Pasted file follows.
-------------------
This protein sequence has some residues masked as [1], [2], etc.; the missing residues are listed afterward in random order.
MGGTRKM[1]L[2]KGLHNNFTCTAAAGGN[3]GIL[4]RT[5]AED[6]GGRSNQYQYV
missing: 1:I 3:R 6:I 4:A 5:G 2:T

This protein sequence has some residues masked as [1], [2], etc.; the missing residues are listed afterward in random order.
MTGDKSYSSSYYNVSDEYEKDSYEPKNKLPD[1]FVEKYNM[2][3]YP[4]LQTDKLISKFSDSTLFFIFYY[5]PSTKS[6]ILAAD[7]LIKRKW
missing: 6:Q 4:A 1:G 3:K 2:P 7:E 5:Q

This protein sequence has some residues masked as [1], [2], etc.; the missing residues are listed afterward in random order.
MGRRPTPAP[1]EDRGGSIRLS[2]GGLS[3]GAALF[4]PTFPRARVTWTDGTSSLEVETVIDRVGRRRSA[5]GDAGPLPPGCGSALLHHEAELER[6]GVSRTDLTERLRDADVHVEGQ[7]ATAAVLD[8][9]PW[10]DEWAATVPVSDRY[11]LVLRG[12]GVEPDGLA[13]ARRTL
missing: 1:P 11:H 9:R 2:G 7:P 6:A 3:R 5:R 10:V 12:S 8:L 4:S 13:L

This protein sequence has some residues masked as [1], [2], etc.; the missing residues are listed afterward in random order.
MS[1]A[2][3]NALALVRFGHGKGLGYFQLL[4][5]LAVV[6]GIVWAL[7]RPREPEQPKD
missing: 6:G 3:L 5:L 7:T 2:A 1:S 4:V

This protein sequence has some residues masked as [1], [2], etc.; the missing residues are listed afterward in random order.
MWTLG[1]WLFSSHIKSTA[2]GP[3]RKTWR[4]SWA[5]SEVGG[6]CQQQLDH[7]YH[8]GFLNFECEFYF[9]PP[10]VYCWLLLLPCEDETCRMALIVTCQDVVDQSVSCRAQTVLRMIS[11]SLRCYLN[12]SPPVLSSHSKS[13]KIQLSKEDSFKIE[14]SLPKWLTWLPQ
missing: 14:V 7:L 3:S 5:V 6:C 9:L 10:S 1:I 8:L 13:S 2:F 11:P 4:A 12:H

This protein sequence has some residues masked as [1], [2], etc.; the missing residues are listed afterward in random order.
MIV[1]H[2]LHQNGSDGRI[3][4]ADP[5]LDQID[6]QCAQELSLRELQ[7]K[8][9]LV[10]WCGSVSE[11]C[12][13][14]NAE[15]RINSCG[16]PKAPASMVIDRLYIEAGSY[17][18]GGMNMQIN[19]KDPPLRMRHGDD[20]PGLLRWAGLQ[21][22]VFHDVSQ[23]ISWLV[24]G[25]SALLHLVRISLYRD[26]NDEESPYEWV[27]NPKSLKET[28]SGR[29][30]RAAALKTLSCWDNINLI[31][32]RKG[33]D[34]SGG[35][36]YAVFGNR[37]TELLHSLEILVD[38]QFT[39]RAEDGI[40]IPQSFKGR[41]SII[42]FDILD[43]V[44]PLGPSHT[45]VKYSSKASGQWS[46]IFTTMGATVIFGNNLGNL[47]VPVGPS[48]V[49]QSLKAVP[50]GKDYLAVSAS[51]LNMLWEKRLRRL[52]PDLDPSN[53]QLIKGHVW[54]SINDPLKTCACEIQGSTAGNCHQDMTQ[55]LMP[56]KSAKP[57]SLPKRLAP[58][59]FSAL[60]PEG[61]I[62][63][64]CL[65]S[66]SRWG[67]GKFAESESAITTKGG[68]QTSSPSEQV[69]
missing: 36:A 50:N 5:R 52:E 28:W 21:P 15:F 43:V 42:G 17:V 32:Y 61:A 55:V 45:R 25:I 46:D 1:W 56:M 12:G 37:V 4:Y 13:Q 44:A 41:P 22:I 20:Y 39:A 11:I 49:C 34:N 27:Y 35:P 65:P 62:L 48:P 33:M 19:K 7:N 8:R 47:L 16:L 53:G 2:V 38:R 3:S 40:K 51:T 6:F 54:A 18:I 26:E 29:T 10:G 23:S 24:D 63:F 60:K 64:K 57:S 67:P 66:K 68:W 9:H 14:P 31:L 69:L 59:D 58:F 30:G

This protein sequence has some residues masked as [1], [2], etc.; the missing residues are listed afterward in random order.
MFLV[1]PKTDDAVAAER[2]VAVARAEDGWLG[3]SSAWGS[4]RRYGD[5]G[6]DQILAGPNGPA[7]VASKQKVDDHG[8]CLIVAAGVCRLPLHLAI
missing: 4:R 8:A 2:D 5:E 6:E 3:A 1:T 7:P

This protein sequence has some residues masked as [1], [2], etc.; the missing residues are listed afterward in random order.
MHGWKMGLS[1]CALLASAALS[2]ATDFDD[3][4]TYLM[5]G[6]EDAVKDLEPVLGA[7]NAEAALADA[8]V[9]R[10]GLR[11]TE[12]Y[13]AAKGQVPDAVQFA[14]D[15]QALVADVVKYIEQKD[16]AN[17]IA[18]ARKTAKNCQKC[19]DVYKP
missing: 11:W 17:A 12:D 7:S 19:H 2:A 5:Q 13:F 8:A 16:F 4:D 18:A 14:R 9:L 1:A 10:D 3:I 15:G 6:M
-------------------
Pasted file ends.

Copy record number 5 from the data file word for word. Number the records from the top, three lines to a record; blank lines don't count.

This protein sequence has some residues masked as [1], [2], etc.; the missing residues are listed afterward in random order.
MWTLG[1]WLFSSHIKSTA[2]GP[3]RKTWR[4]SWA[5]SEVGG[6]CQQQLDH[7]YH[8]GFLNFECEFYF[9]PP[10]VYCWLLLLPCEDETCRMALIVTCQDVVDQSVSCRAQTVLRMIS[11]SLRCYLN[12]SPPVLSSHSKS[13]KIQLSKEDSFKIE[14]SLPKWLTWLPQ
missing: 14:V 7:L 3:S 5:V 6:C 9:L 10:S 1:I 8:L 13:S 2:F 11:P 4:A 12:H